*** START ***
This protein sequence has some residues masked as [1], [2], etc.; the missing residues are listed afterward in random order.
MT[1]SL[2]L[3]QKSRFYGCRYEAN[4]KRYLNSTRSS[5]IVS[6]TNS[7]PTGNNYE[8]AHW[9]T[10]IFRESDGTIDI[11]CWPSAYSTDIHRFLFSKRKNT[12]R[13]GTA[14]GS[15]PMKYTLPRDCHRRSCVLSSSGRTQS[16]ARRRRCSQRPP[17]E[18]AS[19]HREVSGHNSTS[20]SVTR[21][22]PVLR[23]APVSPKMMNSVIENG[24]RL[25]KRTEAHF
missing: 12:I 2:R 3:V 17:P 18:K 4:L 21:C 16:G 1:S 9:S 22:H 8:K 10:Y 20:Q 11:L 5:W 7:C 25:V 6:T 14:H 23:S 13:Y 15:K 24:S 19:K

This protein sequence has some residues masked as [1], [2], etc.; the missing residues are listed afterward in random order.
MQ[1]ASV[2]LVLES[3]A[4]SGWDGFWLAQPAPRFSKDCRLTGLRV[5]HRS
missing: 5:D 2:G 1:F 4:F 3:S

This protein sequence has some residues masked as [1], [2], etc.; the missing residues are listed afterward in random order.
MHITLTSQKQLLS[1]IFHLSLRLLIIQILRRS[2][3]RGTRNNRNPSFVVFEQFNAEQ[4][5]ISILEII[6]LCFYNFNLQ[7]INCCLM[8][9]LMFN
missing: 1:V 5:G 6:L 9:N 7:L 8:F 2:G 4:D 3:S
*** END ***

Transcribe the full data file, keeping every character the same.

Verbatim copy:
This protein sequence has some residues masked as [1], [2], etc.; the missing residues are listed afterward in random order.
MT[1]SL[2]L[3]QKSRFYGCRYEAN[4]KRYLNSTRSS[5]IVS[6]TNS[7]PTGNNYE[8]AHW[9]T[10]IFRESDGTIDI[11]CWPSAYSTDIHRFLFSKRKNT[12]R[13]GTA[14]GS[15]PMKYTLPRDCHRRSCVLSSSGRTQS[16]ARRRRCSQRPP[17]E[18]AS[19]HREVSGHNSTS[20]SVTR[21][22]PVLR[23]APVSPKMMNSVIENG[24]RL[25]KRTEAHF
missing: 12:I 2:R 3:V 17:P 18:K 4:L 21:C 16:G 1:S 9:S 22:H 8:K 10:Y 20:Q 11:L 5:W 7:C 25:V 6:T 14:H 23:S 13:Y 15:K 24:S 19:K

This protein sequence has some residues masked as [1], [2], etc.; the missing residues are listed afterward in random order.
MQ[1]ASV[2]LVLES[3]A[4]SGWDGFWLAQPAPRFSKDCRLTGLRV[5]HRS
missing: 5:D 2:G 1:F 4:F 3:S

This protein sequence has some residues masked as [1], [2], etc.; the missing residues are listed afterward in random order.
MHITLTSQKQLLS[1]IFHLSLRLLIIQILRRS[2][3]RGTRNNRNPSFVVFEQFNAEQ[4][5]ISILEII[6]LCFYNFNLQ[7]INCCLM[8][9]LMFN
missing: 1:V 5:G 6:L 9:N 7:L 8:F 2:G 4:D 3:S